"I started to sing (in public) when I was 11 years old, but really started to consider it as a career in my teens, playing in local coffee shops, and around Edmonton. So I guess you could say I started to truly pursue it when I was around 17. I've always loved music and felt an undeniable connection to it."
2. Could you walk us through your process of writing music?
"It really does vary. Quite often I'll be in public and hear a phrase or a tune that inspires me, then I'll sneak away and jot something down in my notebook or hover over my phone like Golem in the bathroom to try and record a voice memo without anyone noticing. I find that I have to create the time and space to write, I try to schedule time in so I can revisit all of those notes. Other times, I just sit down at my piano and it pours out no problem. I really don't have a method! I also love writing with friends."
3. What artists have inspired you in your career?
"A ton. In relation to this project however, I was listening to a lot of pop, rock, and soul from the 70s-90s. I love the sax solos in a lot of the 80's pop tunes, they add so much depth. As far as particular artists I'm really inspired by, Elton John, Emmylou Harris, BORNS, Rihanna, Bruce Springsteen, Tom Waits, T-Rex, Bobbie Gentry, Blaze Foley, and The Rolling Stones come to mind first."
4. Do you have any favorite music gear (guitars, amps, effects pedals, keyboards, etc.) that you love to use? If so, what’s the story on them?
"I'm a keyboard player, so naturally any upright or grand piano comes to mind, since it's so rare to get to play them live. I have the Heintzman piano that my mom grew up on at my house, and I love it like a sibling. I also love playing around with synths, Wurlitzer and Rhodes keyboards. We played around with them a lot on the record."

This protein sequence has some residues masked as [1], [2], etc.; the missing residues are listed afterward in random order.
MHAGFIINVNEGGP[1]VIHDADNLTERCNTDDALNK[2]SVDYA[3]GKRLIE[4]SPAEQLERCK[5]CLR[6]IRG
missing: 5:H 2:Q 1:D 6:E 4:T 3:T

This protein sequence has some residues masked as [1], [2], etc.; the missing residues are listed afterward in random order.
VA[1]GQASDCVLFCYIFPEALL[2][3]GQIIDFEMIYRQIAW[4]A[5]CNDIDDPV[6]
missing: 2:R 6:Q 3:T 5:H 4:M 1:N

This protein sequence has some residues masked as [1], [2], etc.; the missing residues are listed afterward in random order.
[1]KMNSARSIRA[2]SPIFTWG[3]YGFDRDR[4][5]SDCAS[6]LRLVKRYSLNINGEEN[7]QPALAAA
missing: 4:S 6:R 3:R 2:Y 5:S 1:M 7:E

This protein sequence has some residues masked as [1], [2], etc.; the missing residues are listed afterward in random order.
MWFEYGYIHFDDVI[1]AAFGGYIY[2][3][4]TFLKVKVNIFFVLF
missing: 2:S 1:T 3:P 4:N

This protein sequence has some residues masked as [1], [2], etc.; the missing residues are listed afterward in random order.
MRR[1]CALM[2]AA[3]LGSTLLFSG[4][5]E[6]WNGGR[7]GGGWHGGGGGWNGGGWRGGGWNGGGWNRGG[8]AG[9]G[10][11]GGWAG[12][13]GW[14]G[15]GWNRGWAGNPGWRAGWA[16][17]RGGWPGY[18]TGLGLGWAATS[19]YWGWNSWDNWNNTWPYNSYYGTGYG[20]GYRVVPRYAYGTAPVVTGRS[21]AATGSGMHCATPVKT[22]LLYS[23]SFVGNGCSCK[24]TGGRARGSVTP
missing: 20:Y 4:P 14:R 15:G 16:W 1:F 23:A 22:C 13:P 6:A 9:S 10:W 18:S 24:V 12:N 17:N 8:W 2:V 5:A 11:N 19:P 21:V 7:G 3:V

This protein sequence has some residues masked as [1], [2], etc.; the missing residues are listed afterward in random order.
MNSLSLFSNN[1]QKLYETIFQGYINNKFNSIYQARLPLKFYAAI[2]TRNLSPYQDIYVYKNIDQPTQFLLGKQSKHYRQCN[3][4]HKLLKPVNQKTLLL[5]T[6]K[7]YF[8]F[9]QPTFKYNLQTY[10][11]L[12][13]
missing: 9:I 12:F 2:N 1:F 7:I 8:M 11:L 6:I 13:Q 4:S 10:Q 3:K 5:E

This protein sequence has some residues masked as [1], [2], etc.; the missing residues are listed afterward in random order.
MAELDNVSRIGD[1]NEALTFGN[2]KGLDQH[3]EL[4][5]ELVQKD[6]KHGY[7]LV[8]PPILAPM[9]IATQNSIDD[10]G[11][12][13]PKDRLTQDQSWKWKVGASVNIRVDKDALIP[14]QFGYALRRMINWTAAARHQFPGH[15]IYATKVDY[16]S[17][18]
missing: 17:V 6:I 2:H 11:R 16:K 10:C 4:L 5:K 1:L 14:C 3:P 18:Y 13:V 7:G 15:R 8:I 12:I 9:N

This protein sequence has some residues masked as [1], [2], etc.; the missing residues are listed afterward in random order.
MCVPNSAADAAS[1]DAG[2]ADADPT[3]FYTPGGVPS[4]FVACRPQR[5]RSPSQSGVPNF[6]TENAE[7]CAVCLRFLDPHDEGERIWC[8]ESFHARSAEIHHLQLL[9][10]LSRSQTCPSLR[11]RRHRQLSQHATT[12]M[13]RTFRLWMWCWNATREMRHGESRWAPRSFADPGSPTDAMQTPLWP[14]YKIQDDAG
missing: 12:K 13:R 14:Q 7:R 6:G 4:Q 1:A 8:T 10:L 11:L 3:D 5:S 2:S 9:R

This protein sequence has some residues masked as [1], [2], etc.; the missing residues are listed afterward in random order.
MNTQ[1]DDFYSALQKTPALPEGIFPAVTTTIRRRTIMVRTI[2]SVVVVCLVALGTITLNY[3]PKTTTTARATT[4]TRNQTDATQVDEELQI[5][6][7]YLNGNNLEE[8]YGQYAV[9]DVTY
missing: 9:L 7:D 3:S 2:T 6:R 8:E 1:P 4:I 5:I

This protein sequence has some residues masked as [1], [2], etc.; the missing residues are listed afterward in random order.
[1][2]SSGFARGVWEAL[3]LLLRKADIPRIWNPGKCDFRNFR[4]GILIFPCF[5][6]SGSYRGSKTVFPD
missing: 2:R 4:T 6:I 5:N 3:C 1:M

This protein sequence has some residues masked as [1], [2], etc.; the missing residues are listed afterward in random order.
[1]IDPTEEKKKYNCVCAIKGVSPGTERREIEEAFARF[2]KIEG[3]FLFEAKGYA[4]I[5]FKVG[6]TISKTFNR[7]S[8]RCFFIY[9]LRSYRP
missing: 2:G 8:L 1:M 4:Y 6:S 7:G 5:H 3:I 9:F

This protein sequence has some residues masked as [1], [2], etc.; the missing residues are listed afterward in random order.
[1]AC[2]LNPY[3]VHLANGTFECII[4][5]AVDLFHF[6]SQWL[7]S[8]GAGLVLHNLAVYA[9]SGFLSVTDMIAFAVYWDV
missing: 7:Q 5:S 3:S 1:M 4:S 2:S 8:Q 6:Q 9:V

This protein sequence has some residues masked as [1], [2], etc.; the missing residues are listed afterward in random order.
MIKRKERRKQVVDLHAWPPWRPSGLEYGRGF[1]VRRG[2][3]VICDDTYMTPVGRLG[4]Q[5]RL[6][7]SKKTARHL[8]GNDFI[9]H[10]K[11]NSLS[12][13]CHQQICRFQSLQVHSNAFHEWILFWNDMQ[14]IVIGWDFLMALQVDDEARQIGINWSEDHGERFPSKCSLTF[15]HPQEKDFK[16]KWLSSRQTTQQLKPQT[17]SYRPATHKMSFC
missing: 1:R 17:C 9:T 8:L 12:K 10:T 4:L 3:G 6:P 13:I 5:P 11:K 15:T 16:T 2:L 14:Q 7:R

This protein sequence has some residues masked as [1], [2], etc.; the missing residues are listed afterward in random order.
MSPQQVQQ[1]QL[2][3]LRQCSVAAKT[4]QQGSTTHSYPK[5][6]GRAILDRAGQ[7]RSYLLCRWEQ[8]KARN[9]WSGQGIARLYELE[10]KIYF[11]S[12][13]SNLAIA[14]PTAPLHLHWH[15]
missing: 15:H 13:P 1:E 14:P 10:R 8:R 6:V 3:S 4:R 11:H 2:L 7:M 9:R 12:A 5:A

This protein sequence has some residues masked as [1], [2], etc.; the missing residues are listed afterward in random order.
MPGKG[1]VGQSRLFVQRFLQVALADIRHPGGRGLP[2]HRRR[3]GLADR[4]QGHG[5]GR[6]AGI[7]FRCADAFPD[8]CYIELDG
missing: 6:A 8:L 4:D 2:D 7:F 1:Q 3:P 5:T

5. Can you describe the vibe at your live shows? Also, what do you enjoy most about a venue when you do a show?
"I'd like to say my live show is soulful, intimate, but yet exciting to the ear. I really just try to get in my own space, then let the audience in on it. I feel as though it's the best way to get the story of the songs across.
What I most enjoy about a venue? Good sound, and good food options, whether it be there, or a suggestion near by. You get used to eating a lot of road food, and it feels like your stomach thanks you ten-fold when you actually feed it something with substance, haha."
6. What is one thing that you want the public to know about your music?
"I want people to know that this album truly represents me, and I want them to feel as though they've gotten to know me better after listening. This album is a lot more autobiographical than the first, and I think people will feel that. I don't know about other people, but I'm assuming they feel something in their guts when they listen to something that resonates with them, and I hope to achieve that with my music. Sturgill and I really tried to make a sound that is fresh but still genuine, so maybe that's what I want people to feel when they hear it, a groove and a feeling."
7. Tell me about the writing and recording process for Deluxe Hotel Room.
"I wrote these songs while touring Black Is the Color, over a 4 year span. A lot of these songs are about my struggle with mental health, loneliness, and pursuing the often trying career of an artist. I had just gotten out of a controlling relationship before the release of my first record and basically hit the road a few weeks after. I felt free for the first time, but also confused by the loneliness and isolation I felt by my newfound independence. The writing came from these feelings of being somewhat lost, but carrying on anyways. This album came to life from using songwriting as a cathartic method to get through a lot my issues. As soon as Sturgill and I decided to work together, we spent a lot of time just sending music back and forth to each other that inspired the record. I think that put us both in the head space we needed to be in to make the record. When I got to Nashville to record, I basically played the musicians all of the songs, and then we did the thing in 4 days! We wanted the focus to be on my voice, and those little moments that hit you hard, like the sax solos."